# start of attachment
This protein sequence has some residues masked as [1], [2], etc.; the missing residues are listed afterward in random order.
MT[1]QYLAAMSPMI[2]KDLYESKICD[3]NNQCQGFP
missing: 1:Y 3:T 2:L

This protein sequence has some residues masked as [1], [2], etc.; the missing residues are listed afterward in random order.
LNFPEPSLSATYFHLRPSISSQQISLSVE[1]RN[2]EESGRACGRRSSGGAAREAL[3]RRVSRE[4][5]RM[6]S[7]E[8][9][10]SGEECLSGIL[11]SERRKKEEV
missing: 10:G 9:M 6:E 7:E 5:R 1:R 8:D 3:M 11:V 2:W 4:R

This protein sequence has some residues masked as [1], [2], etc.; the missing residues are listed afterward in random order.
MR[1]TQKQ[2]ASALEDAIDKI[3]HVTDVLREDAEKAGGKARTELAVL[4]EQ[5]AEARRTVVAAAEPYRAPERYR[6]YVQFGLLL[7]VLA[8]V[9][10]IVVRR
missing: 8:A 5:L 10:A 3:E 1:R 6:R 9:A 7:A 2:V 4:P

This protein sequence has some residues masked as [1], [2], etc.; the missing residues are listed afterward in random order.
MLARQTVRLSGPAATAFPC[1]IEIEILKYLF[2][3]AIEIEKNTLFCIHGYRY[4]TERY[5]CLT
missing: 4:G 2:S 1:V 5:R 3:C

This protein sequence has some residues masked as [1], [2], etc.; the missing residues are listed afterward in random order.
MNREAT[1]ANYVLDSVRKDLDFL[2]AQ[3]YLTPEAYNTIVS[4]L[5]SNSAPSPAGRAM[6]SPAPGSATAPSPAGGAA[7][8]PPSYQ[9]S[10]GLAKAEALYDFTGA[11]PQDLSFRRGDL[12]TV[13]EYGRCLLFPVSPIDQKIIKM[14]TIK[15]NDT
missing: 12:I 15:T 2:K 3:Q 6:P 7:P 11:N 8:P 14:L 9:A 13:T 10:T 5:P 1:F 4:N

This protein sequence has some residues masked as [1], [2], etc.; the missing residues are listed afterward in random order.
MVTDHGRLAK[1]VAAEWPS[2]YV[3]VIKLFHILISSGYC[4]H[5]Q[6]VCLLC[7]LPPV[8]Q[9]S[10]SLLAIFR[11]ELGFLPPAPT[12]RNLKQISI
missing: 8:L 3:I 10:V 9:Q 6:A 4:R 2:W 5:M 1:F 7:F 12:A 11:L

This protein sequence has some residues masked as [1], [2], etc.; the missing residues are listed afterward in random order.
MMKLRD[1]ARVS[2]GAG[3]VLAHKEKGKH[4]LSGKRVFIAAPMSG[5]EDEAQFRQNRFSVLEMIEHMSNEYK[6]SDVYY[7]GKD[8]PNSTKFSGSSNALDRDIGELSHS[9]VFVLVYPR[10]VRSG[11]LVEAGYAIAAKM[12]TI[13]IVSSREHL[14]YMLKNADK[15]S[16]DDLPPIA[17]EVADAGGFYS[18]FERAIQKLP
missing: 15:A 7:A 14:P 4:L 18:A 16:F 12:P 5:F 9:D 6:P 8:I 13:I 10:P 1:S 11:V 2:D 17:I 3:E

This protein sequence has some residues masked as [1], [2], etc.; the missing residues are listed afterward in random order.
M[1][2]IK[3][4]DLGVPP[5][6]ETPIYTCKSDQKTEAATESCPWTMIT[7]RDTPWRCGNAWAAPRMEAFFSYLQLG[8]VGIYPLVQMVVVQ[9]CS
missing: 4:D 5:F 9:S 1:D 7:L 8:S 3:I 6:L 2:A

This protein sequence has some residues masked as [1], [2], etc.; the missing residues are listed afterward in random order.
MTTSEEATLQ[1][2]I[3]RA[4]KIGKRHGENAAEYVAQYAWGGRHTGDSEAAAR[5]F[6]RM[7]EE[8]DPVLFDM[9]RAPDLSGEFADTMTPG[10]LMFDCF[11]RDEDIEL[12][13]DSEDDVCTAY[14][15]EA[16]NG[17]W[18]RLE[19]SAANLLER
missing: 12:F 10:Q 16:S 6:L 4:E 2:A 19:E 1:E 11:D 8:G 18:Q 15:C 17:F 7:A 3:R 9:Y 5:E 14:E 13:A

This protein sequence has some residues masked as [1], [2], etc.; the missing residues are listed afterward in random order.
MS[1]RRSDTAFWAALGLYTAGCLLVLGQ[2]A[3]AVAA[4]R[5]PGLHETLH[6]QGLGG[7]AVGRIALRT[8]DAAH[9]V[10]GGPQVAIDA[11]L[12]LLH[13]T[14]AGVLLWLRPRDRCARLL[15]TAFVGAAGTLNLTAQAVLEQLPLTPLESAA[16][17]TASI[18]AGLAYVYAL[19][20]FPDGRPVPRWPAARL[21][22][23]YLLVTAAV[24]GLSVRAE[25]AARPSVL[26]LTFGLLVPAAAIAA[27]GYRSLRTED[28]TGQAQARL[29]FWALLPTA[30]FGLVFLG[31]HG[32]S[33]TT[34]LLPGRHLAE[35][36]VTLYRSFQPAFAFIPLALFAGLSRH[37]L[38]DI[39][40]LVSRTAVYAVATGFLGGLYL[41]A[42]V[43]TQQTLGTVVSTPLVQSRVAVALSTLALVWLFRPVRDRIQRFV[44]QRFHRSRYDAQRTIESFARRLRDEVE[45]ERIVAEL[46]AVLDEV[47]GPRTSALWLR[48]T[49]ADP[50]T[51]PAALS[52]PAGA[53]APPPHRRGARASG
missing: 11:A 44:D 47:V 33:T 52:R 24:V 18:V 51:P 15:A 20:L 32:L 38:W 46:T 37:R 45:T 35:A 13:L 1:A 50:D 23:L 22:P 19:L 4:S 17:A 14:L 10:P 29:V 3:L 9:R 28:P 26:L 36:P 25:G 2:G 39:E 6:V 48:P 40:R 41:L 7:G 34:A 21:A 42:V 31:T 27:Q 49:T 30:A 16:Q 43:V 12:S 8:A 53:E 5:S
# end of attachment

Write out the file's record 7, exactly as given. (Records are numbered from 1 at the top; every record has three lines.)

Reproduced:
This protein sequence has some residues masked as [1], [2], etc.; the missing residues are listed afterward in random order.
MMKLRD[1]ARVS[2]GAG[3]VLAHKEKGKH[4]LSGKRVFIAAPMSG[5]EDEAQFRQNRFSVLEMIEHMSNEYK[6]SDVYY[7]GKD[8]PNSTKFSGSSNALDRDIGELSHS[9]VFVLVYPR[10]VRSG[11]LVEAGYAIAAKM[12]TI[13]IVSSREHL[14]YMLKNADK[15]S[16]DDLPPIA[17]EVADAGGFYS[18]FERAIQKLP
missing: 15:A 7:A 14:P 4:L 18:A 16:F 12:P 5:F 9:D 6:P 8:I 13:I 10:P 1:S 11:V 2:D 17:I 3:E